Shakespeare's Sonnets By William Shakespeare Summary and Analysis Sonnet 16

Summary

Sonnet 16 continues the arguments for the youth to marry and at the same time now disparages the poet's own poetic labors, for the poet concedes that children will ensure the young man immortality more surely than will his verses because neither verse nor painting can provide a true reproduction of the "inward worth" or the "outward fair" of youth.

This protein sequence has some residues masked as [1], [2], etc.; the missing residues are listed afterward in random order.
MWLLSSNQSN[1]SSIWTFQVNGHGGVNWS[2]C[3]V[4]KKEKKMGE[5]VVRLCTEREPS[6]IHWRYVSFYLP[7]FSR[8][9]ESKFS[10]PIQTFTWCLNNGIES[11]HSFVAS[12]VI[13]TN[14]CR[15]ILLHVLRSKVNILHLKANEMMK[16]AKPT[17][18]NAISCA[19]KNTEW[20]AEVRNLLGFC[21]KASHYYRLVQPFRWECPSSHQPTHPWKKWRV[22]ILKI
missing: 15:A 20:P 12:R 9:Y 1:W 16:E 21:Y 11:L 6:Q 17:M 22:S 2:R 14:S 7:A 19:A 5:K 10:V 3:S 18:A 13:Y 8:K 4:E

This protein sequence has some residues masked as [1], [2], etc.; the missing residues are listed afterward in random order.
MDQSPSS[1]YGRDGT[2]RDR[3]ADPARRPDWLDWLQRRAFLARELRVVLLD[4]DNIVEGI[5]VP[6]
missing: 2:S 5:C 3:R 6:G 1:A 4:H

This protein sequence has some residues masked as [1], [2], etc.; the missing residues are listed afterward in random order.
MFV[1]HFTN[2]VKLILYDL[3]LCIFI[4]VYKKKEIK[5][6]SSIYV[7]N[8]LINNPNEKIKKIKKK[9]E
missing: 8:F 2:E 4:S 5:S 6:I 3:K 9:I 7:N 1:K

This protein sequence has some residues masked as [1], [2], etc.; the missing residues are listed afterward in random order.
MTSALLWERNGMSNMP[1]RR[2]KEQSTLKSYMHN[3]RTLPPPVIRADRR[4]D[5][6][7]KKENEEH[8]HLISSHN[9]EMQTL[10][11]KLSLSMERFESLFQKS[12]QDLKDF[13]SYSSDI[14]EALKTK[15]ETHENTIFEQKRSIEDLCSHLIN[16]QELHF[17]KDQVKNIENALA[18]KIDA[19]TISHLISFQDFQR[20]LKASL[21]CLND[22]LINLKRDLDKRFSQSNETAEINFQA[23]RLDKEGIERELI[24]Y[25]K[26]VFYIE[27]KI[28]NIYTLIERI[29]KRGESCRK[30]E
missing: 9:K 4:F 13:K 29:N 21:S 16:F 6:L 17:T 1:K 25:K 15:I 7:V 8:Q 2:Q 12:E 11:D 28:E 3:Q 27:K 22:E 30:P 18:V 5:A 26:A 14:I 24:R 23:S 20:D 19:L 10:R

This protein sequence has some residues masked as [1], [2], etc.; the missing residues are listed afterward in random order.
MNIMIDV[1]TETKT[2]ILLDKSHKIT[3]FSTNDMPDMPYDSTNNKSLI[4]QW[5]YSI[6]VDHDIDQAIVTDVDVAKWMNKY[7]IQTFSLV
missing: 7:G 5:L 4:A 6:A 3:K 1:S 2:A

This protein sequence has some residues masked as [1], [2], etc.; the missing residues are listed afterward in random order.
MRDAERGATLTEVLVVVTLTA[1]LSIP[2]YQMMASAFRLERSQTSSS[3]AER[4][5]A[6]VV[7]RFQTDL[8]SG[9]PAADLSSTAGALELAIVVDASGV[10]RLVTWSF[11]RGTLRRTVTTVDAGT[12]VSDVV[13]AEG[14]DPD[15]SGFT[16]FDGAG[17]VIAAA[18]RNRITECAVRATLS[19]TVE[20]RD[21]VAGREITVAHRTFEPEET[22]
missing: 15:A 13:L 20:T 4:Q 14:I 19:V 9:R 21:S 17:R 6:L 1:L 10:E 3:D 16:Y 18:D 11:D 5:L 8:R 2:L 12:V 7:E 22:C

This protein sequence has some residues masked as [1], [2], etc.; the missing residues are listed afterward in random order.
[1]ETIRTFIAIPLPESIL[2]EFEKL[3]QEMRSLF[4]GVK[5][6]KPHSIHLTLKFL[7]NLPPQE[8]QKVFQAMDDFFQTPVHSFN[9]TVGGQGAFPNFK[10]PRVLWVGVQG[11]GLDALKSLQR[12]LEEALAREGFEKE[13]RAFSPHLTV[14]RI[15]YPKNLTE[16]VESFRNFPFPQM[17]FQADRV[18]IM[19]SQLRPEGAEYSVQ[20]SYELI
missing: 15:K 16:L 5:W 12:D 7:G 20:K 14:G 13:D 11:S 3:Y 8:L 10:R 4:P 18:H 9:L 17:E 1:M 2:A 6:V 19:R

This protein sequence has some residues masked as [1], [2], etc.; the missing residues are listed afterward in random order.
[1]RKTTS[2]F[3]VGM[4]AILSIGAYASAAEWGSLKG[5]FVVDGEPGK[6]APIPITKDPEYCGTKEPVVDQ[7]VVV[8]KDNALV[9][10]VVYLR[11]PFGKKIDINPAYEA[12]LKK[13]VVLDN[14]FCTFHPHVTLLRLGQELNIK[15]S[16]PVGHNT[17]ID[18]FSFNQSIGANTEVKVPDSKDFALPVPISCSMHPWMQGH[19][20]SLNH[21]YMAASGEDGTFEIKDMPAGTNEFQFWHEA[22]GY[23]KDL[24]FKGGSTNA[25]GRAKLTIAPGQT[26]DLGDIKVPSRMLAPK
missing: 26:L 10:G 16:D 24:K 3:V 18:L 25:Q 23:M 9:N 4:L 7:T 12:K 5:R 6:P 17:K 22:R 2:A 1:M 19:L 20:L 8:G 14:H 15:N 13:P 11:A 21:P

Although the poet has tried to immortalize the youth's beauty in his sonnets, the youth's sexual power is, as line 4 states, endowed "With means more blessed than my barren rhyme." The poet concedes that his poetry ("painted counterfeit") is "barren"because it is a mere replica of the young man's beauty and not the real thing itself, whereas a child ("the lines of life") will keep the young man's beauty alive and youthful in a form more substantial than art can create.

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